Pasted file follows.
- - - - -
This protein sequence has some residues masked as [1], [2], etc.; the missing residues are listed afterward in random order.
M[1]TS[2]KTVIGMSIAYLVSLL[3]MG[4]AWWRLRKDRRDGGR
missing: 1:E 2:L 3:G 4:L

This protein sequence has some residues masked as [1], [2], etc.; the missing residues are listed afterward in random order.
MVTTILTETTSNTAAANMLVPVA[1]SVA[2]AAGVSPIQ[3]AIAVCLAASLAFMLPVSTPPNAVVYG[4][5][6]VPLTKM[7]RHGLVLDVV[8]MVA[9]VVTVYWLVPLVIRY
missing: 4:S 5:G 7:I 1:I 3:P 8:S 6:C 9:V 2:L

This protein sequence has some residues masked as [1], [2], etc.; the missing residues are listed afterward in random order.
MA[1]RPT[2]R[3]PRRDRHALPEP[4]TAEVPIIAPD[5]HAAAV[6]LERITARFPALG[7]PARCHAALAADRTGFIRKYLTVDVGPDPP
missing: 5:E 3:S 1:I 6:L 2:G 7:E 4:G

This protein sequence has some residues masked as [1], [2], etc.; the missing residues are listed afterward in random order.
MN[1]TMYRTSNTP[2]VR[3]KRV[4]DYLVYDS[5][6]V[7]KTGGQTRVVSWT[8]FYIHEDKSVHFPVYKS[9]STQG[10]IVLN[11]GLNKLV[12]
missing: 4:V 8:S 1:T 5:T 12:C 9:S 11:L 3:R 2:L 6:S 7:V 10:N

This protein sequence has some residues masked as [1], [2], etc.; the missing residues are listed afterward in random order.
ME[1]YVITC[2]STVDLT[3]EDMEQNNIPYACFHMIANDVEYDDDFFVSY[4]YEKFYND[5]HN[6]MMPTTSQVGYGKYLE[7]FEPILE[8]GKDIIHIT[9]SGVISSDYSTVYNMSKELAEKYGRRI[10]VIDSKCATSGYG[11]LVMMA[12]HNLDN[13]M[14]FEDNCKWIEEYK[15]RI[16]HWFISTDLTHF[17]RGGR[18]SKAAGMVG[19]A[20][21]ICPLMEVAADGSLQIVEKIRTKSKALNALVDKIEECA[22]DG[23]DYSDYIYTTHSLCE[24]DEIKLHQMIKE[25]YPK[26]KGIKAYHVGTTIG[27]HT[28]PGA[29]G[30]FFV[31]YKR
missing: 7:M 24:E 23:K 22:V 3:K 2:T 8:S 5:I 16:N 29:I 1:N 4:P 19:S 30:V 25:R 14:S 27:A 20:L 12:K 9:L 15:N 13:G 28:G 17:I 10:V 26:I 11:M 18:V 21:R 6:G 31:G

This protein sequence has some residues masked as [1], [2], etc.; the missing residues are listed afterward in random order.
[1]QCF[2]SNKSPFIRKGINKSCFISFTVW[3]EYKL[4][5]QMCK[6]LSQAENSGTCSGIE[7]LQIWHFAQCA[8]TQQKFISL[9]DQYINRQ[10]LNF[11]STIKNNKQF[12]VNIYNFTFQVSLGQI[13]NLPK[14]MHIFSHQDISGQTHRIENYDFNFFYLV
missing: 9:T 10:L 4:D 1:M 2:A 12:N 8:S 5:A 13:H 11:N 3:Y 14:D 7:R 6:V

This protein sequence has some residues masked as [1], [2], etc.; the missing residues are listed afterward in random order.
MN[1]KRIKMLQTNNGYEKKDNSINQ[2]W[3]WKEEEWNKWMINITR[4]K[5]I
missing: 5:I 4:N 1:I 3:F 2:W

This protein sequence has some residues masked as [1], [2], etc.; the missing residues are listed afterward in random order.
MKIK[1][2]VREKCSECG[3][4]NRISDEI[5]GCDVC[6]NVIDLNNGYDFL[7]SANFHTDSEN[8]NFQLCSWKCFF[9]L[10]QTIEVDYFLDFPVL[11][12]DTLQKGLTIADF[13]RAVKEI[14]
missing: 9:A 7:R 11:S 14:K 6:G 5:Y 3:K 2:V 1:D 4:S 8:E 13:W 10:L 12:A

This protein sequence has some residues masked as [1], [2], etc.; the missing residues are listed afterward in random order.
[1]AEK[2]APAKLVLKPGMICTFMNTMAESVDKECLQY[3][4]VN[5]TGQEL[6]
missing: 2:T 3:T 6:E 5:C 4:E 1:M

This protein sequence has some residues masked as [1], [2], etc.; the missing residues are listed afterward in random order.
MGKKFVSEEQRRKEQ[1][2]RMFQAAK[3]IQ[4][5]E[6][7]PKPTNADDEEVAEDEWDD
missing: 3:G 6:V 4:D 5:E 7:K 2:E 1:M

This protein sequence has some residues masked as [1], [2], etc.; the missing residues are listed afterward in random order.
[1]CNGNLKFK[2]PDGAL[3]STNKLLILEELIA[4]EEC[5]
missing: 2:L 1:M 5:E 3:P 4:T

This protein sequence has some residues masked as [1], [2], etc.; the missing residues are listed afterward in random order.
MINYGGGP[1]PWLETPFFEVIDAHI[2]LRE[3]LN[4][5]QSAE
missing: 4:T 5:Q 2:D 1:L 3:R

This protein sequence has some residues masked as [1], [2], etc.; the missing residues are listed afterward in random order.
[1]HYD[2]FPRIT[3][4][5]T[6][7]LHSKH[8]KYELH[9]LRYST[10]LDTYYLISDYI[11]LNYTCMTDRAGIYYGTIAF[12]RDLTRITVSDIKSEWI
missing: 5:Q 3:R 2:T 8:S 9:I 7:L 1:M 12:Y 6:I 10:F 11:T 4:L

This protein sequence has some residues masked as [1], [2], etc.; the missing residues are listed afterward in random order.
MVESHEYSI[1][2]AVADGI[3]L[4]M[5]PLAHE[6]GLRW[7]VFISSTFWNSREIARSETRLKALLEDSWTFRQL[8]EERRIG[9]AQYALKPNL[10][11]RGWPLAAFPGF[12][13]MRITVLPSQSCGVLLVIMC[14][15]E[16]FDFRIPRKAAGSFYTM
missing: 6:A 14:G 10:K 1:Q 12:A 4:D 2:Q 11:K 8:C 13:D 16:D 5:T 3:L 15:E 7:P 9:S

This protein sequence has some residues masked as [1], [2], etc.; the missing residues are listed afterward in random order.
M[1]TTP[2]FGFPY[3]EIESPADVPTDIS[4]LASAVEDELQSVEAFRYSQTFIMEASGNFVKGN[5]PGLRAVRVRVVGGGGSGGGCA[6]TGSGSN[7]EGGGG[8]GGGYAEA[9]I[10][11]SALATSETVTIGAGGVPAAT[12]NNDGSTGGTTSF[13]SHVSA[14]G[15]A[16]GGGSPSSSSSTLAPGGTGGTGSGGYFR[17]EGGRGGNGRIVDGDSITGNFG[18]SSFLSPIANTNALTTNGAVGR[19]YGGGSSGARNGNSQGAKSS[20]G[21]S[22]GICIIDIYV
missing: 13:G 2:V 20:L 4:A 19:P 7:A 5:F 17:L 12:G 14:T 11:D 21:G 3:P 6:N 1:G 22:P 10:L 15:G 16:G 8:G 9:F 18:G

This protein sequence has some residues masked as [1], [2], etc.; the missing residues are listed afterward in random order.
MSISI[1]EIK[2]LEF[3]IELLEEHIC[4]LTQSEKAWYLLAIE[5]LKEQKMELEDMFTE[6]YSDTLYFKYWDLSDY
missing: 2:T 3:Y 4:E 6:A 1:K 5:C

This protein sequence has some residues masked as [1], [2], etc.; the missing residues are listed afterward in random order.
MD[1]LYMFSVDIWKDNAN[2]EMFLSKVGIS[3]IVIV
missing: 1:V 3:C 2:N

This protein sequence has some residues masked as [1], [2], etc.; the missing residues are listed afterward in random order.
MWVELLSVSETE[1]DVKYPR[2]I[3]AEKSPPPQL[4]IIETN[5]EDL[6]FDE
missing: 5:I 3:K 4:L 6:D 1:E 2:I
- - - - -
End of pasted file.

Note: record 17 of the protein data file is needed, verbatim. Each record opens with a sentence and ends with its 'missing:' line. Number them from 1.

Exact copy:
This protein sequence has some residues masked as [1], [2], etc.; the missing residues are listed afterward in random order.
MD[1]LYMFSVDIWKDNAN[2]EMFLSKVGIS[3]IVIV
missing: 1:V 3:C 2:N